FDA extends treatment for hypercholesterolemia to young children

FDA extended1 Regeneron’s Evkeeza (evinacumab-dgnb) has been approved as an adjunct to other lipid-lowering therapies for the treatment of children aged 5 to 11 years with homozygous familial hypercholesterolemia (HoFH). HoFH is a very rare genetic disorder characterized by very high levels of LDL-C, and until now there have been limited treatment options to help reduce LDL-C in young children. It affects approximately 1,300 people in the United States and is the most severe form of familial hypercholesterolemia. HoFH patients are at risk for early atherosclerosis and heart disease, even in their teens.

Evkeeza is a monoclonal antibody that blocks the function of angiopoietin-like 3 (ANGPTL3) and is indicated in children as young as 5 years to control high levels of low-density lipoprotein cholesterol. Evkeeza was first approved in 2021 as an adjunct to other lipid-lowering therapies in people 12 years and older.

“Adding Evkeeza to standard lipid-lowering therapy in this pivotal trial was able to reduce LDL-C in children, with the majority achieving a reduction of nearly 50%.” Carissa M. Baker-Smith, MD, MPH, co-director of the Nemours Cardiac Center Cardiovascular Research and Innovation Program, director of preventive cardiology, pediatric cardiologist and principal investigator of the Nemours Cardiac Center Pediatric, said in a press release.

Wholesale purchase costs for Evkeeza are $11,661 for 345 mg/2.3 mL single dose vials and $40,560 for 1200 mg/8 mL single dose vials.spokesperson said prescription watch Since this is a weight-based drug and is competitively priced in line with other ultraorphan biologics, the actual cost will vary.

Regeneron offers a co-payment program for patients with commercial insurance that provides up to $25,000 in assistance annually. We also have a patient assistance program for patients without insurance.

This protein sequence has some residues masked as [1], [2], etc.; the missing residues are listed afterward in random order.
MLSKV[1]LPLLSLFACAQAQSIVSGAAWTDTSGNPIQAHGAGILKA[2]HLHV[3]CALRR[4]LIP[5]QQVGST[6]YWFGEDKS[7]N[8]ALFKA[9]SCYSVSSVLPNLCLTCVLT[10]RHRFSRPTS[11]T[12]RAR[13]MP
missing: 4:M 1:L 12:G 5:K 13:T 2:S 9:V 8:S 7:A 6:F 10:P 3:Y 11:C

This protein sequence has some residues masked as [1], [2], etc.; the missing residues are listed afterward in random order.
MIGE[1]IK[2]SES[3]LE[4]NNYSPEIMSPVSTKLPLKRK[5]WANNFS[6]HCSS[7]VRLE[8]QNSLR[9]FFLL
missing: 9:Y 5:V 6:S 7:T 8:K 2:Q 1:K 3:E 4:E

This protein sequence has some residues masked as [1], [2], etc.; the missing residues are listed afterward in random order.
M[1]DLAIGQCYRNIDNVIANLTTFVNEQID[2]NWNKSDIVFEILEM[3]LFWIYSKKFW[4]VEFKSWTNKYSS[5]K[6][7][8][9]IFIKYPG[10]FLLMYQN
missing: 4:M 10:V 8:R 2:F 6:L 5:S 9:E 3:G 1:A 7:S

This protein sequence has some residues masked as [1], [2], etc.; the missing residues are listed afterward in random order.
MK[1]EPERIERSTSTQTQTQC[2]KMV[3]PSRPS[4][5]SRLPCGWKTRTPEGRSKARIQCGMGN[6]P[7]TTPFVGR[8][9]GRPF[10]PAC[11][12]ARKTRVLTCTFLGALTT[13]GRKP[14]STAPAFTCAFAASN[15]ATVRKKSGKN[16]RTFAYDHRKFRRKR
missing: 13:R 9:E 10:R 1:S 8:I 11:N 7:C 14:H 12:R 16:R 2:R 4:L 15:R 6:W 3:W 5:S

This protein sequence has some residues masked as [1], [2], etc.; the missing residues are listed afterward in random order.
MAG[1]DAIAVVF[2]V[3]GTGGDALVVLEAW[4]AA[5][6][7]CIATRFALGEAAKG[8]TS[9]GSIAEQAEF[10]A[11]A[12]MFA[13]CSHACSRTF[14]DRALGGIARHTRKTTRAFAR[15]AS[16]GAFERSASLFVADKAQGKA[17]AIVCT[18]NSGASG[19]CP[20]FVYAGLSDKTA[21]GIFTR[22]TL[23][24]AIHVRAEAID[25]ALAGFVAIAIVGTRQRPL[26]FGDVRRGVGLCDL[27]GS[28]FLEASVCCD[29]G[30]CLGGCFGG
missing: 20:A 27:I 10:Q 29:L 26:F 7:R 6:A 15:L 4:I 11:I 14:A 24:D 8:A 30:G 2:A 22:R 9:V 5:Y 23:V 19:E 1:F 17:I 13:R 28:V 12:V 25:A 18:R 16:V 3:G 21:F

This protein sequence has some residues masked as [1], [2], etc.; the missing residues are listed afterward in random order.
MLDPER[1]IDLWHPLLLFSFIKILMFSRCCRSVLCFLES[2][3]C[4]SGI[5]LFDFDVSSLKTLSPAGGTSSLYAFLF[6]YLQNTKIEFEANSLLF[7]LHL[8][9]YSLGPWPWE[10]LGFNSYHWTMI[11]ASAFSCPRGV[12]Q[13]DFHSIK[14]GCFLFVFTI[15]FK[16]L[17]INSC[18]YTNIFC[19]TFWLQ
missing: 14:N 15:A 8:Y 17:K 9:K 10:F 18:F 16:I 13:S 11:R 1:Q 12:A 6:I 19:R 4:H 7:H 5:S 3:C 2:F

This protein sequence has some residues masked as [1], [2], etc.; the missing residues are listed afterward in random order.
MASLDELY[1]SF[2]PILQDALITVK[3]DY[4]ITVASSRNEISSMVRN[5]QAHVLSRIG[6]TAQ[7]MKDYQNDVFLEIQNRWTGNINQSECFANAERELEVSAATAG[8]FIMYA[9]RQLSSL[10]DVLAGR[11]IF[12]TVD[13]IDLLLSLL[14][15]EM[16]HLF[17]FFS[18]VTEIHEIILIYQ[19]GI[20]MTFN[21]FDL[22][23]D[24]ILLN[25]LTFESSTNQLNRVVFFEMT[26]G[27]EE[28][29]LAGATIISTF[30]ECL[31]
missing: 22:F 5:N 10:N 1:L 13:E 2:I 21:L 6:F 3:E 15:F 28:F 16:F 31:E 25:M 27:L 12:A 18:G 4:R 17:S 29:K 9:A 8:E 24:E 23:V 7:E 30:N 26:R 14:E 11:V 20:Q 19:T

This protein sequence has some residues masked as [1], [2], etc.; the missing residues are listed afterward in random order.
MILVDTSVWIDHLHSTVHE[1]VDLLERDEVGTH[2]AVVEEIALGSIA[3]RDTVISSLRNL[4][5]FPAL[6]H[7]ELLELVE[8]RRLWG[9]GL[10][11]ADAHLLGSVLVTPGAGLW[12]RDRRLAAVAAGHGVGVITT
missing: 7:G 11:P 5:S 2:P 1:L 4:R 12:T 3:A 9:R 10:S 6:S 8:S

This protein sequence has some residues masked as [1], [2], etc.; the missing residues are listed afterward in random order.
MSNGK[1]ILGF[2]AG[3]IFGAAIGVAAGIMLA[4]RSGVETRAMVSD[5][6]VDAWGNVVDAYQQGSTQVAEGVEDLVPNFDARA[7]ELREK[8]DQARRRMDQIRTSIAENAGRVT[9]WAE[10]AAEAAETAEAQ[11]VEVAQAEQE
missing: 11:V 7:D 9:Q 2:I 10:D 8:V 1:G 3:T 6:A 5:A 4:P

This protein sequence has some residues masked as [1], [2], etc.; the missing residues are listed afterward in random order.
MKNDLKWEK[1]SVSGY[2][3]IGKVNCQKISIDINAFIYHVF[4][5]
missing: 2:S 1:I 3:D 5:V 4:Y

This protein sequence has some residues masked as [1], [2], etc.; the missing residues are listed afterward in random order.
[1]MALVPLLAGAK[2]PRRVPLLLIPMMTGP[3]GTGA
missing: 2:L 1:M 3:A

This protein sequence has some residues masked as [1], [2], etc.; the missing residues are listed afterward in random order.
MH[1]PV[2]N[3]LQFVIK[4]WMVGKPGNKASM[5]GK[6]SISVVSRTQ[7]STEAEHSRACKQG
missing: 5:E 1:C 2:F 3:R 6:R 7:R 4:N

Label extension is based on the results of a phase 3 trial in 20 children aged 5 to 11 years. The addition of Evkeeza allowed the child to reduce LDL-C by an average of 48% at her 24th week, meeting the trial’s primary endpoint. Significant reductions were also observed in other key secondary endpoints, including levels of apolipoprotein B (ApoB), non-high-density lipoprotein cholesterol, and total cholesterol.

The observed safety profile of Evkeeza was consistent with previous results, with the added side effect of fatigue. Fatigue was reported in 3 of her patients. The most common adverse events were COVID-19, fever, headache, sore throat, upper abdominal pain, diarrhea, vomiting, fatigue, nasopharyngitis, rhinitis, and cough. Most reported adverse events were mild or moderate in severity and none led to study discontinuation.

This article originally appeared in Formulary Watch.


1. FDA approves first-in-class evkeeza® (evinacumab-dgnb) for infants with ultra-rare form of high cholesterol. press release. March 22, 2023. Accessed March 23, 2023.

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